Satapatha Brahmana Part 1 (SBE12), Julius Eggeling tr. , at sacred-texts.com
Page 15, note 1. The pole of Indian carts is itself firmly bound with thongs.
P. 27, paragraph 10. Read,--Vâg. S. I, 15 b; I, 15 c.
P. 28, par. 12, and note 2. The Kânva text has the correct order of castes: 'tâny etâni katvâri vâka ehîti brâhmanasyâgahy âdraveti râganyasya ka vaisyasya kâdhâveti sûdrasya.'
P. 47, par. 1. The Taitt. S. (II, 6, 6) has a somewhat different version of this legend:--Agni had three elder brothers. While carrying the oblations to the gods, they perished. Agni was afraid, 'In like manner this one will meet with destruction (ârtim ârishyati).' He concealed himself. He entered the waters. The gods wished to find him. A fish betrayed him. He cursed it, 'May (people) kill thee by whatever means they can devise (dhiyâ-dhiyâ), who hast betrayed me!' Hence they kill the fish by whatever means they can devise, for he is accursed. They found him, and said to him, 'Come back to us and carry our oblation!' He said, 'I will ask a boon: whatever portion of the taken (ghee) shall fall outside the enclosing-sticks, before it is offered, that shall be my brothers' portion!' Hence whatever portion of the taken (ghee) falls outside the enclosing-sticks, that is their portion: with that he satisfies them.
P. 47, par. 2. The Kânva text reads,--'They followed Indra even as now-a-days also a Brahman follows a Kshatriya blessing him (âsamsamâno ’nukarati).'
P. 85, par. 6. Read,--for this represents the fringe (of the Sacrificer's nether garment), and it is on the right side that the fringe (is tucked in) . . . . for the fringe also is covered (by being tucked in). Cf. below to p. 368.
P. 118, line 18. Read,--'Thine' instead of 'Your.'
P. 164, par. 2. Professor Delbrück, Syntaktische Forschungen II, p. 118, translates, 'And from the mouth which had been drinking surâ, the sparrow sprang: hence the latter sings so merrily, for indeed he sings so merrily as if it had drank surâ.' Differently, however, ibid. III, p. 64.
P. 175, par. 1. Compare also the corresponding legend in Taitt. Br. I, 6, 7, 4:--Indra, having slain Vritra, went to the farthest distance, thinking 'I have committed a sin (aparâdham, ? I have missed him).' He said, 'Who will find this out?' The Maruts said, 'We will choose a boon, then we shall know: let the first offering be made to us!' They sported on him (Vritra), &c. (According to Sâyana, on Taitt. S. I, 8, 4, Indra flees from fear and says, within the Marut's hearing, 'Is Vritra dead or not? Who will go near him and find it out?' &c.)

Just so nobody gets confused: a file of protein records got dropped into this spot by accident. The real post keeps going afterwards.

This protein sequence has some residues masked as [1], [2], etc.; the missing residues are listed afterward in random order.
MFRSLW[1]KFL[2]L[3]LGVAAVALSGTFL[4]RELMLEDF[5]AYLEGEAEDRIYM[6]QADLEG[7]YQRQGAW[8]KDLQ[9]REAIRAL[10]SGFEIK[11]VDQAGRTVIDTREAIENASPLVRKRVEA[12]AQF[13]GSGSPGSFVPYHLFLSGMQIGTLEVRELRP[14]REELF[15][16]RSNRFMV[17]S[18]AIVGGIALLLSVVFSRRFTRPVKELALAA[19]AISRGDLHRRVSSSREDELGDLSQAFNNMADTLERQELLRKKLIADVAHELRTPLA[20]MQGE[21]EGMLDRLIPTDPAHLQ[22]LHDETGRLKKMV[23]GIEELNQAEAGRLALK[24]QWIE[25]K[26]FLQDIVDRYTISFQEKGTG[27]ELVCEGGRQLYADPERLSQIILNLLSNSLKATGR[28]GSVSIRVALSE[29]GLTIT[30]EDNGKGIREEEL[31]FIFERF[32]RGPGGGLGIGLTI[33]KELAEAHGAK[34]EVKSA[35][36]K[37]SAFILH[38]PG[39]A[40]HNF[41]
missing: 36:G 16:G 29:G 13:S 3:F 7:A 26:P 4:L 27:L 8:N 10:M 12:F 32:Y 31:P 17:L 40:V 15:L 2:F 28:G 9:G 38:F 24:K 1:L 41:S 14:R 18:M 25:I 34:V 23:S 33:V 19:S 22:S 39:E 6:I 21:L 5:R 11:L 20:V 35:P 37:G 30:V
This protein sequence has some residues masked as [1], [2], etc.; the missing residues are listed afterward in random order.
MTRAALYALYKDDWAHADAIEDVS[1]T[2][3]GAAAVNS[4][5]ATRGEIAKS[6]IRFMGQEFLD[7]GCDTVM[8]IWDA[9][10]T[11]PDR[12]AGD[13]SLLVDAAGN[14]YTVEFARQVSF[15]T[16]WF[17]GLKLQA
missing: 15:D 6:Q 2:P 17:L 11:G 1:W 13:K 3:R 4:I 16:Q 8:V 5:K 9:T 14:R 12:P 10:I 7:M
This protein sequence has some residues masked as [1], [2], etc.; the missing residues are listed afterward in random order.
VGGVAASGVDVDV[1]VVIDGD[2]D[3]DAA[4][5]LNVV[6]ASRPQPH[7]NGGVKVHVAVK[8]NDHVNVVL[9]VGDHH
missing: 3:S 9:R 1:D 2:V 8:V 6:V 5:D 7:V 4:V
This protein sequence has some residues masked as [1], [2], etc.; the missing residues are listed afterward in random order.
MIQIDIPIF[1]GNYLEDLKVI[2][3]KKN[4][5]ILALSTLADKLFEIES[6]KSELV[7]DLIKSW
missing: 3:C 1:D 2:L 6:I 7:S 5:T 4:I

P. 183, par. 1. According to Sâyana, on Taitt. Br. I, 1, 3, 10, it was the Soma-plant (soma-vallî) that was carried off by Gâyatrî devatâ, and one of its leaves (parna) was broken off, and on falling to the ground became a palâsa tree. See also Taitt. S. VI, 1, 6; Sat. Br. III, 2, 4, 1 seq.; Weber, Ind. Stud. II, 312 seq.
P. 184, note 4. Add,--Compare Max Müller, Hist. of Anc. Sansk. Lit., p. 352.
P. 206, par. 19. Correct,--'Bhâllaveya' (also II, 1, 4, 6).
P. 288, note 2. On the etymology of nakshatra, see also Max Müller, Rig-veda-Samhitâ IV, p. lxvi note.
P. 310, pars. 8-9. Correct,--'And whichever (of the Asuras) they (the gods) slew, he indeed remained the same (viz. alive). In consequence of this the gods were left inferior.'
P. 313, par. 20. The paragraph should have been rendered thus:--To Aruna Aupavesi his kinsmen said, 'Thou art advanced in years: establish thou the fires!' He replied, 'Thereby ye tell me, "keep silence!" he who has established his fires must not speak an untruth, and only by not speaking at all one speaks no untruth: to that extent the service (of the consecrated fire) consists in truth.' Similarly the Kânva text,--arunam haupavesim gñâtaya ûkuk sthaviro vâ asy agnî âdhatsveti.--sa hovâka tan maitad brûtha vâkamyama evaidhîti ma brûtheti na by agni âdhâya mrishâ vaden no vâkâ vadato ’mrishodyam asti tasmâd u satyam eva vivadishet. See Delbrück, Syntaktische Forschungen III, p. 29.
P. 368, par. 24. Read,--He (the Sacrificer) then pulls down the tuck of his nether garment) and performs obeisance. Cf. p. 435, note 2.